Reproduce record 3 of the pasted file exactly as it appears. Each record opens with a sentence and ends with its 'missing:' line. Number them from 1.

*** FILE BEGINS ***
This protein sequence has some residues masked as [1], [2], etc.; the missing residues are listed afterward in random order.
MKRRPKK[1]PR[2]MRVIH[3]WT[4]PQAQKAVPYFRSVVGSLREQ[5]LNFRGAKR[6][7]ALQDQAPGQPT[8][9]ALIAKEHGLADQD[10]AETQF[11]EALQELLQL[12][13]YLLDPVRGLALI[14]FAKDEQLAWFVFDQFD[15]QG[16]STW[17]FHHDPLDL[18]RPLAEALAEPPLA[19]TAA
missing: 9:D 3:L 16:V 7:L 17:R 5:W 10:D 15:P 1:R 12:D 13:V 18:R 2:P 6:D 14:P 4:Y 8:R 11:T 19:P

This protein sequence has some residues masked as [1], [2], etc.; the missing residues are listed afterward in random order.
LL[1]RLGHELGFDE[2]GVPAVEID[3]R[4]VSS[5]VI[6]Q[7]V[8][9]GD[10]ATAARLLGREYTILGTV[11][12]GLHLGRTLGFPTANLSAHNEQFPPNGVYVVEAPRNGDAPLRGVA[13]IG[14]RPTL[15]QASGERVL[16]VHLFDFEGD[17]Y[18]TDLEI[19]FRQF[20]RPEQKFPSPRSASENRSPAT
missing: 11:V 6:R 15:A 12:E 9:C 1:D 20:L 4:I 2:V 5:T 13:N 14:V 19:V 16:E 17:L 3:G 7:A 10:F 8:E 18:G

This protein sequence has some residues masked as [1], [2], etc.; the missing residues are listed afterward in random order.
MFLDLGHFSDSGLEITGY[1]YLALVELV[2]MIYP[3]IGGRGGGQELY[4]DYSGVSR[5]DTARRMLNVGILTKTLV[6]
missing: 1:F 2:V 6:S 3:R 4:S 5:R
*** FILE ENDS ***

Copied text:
This protein sequence has some residues masked as [1], [2], etc.; the missing residues are listed afterward in random order.
MFLDLGHFSDSGLEITGY[1]YLALVELV[2]MIYP[3]IGGRGGGQELY[4]DYSGVSR[5]DTARRMLNVGILTKTLV[6]
missing: 1:F 2:V 6:S 3:R 4:S 5:R